Here is my concern with this: if we want to have a science of morality, shouldn’t the limited set of values that are needed for science in general be sufficient? The need to introduce a moral axiom seems to indicate some misfit between science and morality.
Spoken like a true Skeptic, Midwest. I definitely agree that scientific values are moral values. But I think they are only a subset of all moral values. Medicine introduces new values other than purely scientific ones: health and doing no harm. A science of morality has to introduce extra values also: the well-being of conscious creatures (may I also suggest obliging no-one?). As Sam has said, he is really merely advocating that the field of Mental Health become our moral compass.
We do have axioms in some fields such as math, but we accept those axioms because they so absolutely and unfailingly ground out in the empirical observation. But a moral axiom seems resistant to this type of grounding out. We can confirm that 2+2=4, and it always turns out to be true no matter if we are counting fingers, toes, or Justin Bieber posters. How do we empirically verify that well-being is good?
All of arithmetic is counting. Counting is a human activity that maps very clearly onto the real world at the human-scale but gets fuzzier as you look more closely. I have a cookie and you have a cookie. Great 1 + 1 = 2. Or does it? Actually both cookies came from the same batch that was split into 24 and we already at the other 22. And look… you’ve already dropped several dozen crumbs from your cookie all over the floor (messy messy!). And wait… the cookies are still hot and moist (we sure ate the other ones fast!) look at all that steam coming off your cookie… the moisture is leaving. But isn’t that moisture part of the cookie? Now I put my cookie over your cookie. The steam from your cookie is hitting the bottom of my cookie and being absorbed. Now let’s look microscopically. Where is the actual boundary between your cookie and my hand (oops… here’s your cookie back) your cookie and your hand, your cookie and the atmosphere. There’s a whole science of surface chemistry for this. There is also Xeno’s Paradox, if you are familiar with that. Calculus did not ‘solve’ Xeno’s Paradox. It just got around it. We still do not know if the universe is fundamentally discrete or analogue or if that even makes sense to ask.
And yet… you clearly have 1 cookie, and I clearly have 1 cookie. Counting is a useful thing people do, it describes the world in a very useful way and absolutely has right and wrong answers, but we’ll just get lost if we dwell on the objective basis of counting. And so with morality - it’s a useful thing that we do, it describes the world in a useful way, it has right and wrong answers, but we’ll just got lost if we dwell on the objective basis. Sam are you writing this down?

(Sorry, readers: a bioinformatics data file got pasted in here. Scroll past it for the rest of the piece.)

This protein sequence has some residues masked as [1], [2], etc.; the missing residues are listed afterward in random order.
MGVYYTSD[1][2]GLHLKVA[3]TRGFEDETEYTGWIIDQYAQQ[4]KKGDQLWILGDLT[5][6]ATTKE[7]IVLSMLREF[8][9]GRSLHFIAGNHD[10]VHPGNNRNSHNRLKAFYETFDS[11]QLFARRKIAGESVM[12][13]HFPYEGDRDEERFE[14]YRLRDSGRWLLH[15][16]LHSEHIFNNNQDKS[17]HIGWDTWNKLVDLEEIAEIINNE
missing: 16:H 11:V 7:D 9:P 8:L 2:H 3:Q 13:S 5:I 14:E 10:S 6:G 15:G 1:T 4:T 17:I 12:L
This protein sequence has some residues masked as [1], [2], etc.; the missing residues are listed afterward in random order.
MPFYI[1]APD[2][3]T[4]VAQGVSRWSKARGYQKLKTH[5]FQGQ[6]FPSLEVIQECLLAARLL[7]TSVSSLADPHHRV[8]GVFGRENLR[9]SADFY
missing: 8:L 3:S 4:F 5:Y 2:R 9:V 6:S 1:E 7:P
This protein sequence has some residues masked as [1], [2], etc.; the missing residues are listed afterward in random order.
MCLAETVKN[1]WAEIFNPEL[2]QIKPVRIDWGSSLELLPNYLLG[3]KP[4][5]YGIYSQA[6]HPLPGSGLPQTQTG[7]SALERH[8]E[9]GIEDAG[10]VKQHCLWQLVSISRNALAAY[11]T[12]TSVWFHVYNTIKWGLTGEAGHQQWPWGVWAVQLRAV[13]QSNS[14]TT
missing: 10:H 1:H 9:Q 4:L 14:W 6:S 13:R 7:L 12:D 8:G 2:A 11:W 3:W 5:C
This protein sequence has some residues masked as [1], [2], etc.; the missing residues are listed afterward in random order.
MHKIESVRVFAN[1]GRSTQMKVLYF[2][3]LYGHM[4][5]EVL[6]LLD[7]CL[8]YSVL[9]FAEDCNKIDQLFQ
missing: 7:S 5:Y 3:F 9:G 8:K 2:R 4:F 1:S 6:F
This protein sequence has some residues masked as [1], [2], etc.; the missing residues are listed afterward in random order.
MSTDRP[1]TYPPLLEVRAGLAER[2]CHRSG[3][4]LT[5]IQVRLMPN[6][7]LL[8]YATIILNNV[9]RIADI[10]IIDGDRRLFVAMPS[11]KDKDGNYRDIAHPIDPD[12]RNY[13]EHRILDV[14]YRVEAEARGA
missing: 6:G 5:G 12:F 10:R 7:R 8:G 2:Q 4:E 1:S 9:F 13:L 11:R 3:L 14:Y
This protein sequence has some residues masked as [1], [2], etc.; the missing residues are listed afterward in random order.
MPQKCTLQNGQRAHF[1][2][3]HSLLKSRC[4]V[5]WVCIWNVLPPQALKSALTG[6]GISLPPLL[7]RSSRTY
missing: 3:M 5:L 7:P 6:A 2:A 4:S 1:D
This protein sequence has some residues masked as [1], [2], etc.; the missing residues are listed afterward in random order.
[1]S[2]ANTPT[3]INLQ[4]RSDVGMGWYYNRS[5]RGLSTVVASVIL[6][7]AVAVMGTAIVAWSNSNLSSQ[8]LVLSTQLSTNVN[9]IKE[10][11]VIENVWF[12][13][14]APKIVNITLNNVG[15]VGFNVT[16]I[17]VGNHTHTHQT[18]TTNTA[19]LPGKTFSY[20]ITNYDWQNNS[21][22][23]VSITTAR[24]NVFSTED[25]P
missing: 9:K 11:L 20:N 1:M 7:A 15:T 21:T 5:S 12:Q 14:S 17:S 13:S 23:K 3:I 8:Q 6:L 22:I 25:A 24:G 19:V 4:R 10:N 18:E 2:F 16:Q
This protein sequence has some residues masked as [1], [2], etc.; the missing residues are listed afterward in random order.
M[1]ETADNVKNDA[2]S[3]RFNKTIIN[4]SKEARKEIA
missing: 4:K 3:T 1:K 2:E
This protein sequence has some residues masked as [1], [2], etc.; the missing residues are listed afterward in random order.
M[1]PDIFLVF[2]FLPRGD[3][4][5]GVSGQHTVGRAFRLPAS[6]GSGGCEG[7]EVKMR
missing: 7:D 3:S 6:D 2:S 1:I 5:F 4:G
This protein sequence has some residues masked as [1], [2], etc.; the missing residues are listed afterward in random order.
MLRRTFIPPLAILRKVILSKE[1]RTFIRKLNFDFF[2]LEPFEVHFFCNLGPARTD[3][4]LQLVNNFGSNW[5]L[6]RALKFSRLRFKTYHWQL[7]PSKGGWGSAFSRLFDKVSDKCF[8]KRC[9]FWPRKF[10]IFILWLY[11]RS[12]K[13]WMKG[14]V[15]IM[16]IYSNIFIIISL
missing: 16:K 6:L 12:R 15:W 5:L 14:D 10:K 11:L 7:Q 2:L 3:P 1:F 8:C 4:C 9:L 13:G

Consider these questions:
(1) Water is made of hydrogen and oxygen.
(2) We have an obligation to help people in need.
I can think of a number of ways to confirm (1). But I don’t see how to experimentally test (2).
‘We have an obligation to help people in need.’ is a categorical imperative. Let’s look at the sorts of imperatives found in medicine:
Get 6-8 hours sleep. Get 4 x 45 minute sessions of exercise at your target heart rate per weak. Eat a balanced diet. Don’t over eat. Don’t take harmful amounts of toxic substances. Avoid physical injury. Have good relationships with other people.
Medicine does not say: Sleep. Exercise. Eat healthy food. Don’t do drugs. That’s not a prescription for health. Categorically following these obligations is a good way to become unhealthy.
If you want to test (2) try it… sell everything and give it all away except for an amount that will keep you from being ‘in need’. Well, there are people who have done this. There are also people who are/were in need and have been given charity. We can do a scientific study on these people that includes before/after neural scans and get some pretty good experimental results to help us evaluate the hypothesis.
What I want to know is, what would be the basic metrics of ethics? Medicine has basic metrics beyond Sam’s droll example of “not vomiting all the time”: it has blood pressure, pupil dilation, pulse, reflexes, and a host of blood tests.
What would it look like to go for an ‘ethical checkup’ ? Would you read statements about your well-being and look at pictures of your family, friends, and enemies while in a brain scanner? Would you then be prescribed things to meditate on and given a sheet on how to have a mature conversation with your brother-in law?